Since the league was first announced, there have been fears that the enormous size of the Northern Watch’s recruitment area (ranging roughly from Bangor to Aberdeen) might work against them in terms of training and developing synergy. In their first match against the Yorkshire Roses, these fears were proven correct. For the first half of the game the Watch looked disjointed, playing like a merc team, while the well-drilled Roses were organised on the defence, sitting a bludger deep and stymieing the Watch’s weakly supported quaffle drives. However, a 12th-minute timeout and a rousing team talk from former Team UK coach Ash Cooper changed the momentum of the match, with the Watch clawing the score back from 70-10 to 80-70 by the time the seekers were released. A quick snitch catch by Yorkshire’s Valentin Trabis stopped the Watch’s nascent comeback, but a longer game could have seen a very different result.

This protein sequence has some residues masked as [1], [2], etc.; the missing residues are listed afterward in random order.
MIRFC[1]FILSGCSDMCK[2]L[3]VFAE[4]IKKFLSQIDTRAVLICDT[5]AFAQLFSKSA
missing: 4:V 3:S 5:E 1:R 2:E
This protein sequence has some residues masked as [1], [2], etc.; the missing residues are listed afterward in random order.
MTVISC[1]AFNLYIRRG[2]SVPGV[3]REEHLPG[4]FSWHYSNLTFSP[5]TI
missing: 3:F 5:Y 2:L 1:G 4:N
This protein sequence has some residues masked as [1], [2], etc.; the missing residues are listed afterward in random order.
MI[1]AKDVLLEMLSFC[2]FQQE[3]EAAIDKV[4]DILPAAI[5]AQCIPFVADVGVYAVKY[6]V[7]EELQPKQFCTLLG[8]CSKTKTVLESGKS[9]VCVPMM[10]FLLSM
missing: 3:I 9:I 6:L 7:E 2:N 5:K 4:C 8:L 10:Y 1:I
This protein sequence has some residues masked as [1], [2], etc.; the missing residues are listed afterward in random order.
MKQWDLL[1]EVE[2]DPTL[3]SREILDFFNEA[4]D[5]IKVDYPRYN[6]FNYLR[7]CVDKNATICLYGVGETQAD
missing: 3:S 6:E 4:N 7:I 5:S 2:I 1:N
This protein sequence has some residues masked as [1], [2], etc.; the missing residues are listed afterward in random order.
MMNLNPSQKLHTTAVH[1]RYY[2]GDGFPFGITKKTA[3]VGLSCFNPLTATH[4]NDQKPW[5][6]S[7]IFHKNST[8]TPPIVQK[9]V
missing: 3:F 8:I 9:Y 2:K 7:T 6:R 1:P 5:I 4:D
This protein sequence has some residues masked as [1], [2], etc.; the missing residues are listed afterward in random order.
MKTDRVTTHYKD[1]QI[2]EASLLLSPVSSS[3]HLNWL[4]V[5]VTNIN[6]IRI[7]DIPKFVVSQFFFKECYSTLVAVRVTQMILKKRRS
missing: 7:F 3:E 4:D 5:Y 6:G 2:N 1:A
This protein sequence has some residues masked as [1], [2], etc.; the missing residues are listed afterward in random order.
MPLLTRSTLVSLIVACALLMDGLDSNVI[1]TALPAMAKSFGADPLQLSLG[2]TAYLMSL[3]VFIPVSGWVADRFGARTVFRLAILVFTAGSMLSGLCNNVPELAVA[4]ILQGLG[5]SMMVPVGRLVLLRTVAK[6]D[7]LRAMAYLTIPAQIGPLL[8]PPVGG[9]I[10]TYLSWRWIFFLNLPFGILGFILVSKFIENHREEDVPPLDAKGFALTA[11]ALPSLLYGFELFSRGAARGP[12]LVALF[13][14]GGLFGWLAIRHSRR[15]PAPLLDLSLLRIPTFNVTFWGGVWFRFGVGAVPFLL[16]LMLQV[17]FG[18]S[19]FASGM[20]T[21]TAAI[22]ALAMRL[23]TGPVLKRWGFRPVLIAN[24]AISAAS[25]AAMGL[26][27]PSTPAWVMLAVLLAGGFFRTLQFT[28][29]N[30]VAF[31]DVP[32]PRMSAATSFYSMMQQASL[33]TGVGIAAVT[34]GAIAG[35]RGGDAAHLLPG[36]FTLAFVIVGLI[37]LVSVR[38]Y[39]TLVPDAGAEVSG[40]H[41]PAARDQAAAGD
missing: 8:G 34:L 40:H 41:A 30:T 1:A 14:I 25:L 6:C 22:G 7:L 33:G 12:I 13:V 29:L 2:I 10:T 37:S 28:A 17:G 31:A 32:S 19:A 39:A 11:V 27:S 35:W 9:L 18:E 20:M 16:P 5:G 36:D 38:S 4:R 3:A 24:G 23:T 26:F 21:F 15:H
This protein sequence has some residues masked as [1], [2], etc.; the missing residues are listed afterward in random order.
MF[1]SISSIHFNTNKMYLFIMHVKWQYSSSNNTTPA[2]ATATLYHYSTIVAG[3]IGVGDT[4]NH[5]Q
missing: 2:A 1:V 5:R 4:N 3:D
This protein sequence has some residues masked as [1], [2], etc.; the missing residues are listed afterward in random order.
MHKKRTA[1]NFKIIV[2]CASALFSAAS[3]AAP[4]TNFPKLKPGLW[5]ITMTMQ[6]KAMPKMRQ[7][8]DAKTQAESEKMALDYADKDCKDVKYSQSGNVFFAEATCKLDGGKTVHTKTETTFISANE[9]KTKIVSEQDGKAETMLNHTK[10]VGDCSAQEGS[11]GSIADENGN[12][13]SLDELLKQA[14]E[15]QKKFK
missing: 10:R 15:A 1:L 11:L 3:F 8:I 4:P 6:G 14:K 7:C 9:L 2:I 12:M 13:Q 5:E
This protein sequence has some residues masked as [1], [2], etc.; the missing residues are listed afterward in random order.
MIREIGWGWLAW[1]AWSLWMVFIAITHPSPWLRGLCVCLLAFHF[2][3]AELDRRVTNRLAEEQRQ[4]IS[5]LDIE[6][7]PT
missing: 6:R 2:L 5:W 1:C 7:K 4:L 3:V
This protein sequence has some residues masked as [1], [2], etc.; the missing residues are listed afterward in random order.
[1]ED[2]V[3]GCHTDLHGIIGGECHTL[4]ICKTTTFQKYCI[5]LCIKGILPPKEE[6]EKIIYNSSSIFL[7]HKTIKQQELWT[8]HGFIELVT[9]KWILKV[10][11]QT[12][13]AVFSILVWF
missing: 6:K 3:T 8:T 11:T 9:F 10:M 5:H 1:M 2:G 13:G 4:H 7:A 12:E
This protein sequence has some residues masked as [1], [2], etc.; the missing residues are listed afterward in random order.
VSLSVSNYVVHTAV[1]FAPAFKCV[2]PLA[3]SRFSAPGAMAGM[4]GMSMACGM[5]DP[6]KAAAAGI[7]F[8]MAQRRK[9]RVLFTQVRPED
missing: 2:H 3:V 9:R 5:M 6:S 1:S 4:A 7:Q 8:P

In their later matches, the Northern Watch appeared to settle into more of a rhythm, with their wealth of powerful quaffle drivers such as Elliot Fisher, Fraser Posford, and Ollie Bridgen finally hitting their stride against the East Midlands. It is a testament to their impact that the Archers’ lynchpin and Team UK captain Bill Orridge was forced to abandon beating and come on as keeper. Despite Orridge’s enormous presence and five goals to his name, the Watch demonstrated their tactical flexibility and killed the game’s tempo long enough for Posford to make a crucial snitch catch. A similar theme continued into the West Midlands matchup, as Northern Watch players went toe–to–toe with the Team UK elite and surprisingly often came out on top. Particular mention should go to Edinburgh’s Nye Baker and Jack Murray, who staved off some of the UK’s finest beaters for lengthy periods of time, and to Gabriela Arriagada Bruneau, whose movement and finishing as a receiver was emblematic of the Watch’s smooth final third passing game. Where the Watch lost out against the Revolution was arguably in squad depth and chemistry, with fatigue revealing gaps in the team’s cohesion that the Revolution was able to exploit once the snitch was on pitch. A tactical cold catch by Connor Climo spared the Watch from the larger deficits inflicted upon the Archers and Roses by the Revolution and also served to highlight the Watch’s impressive depth at seeker.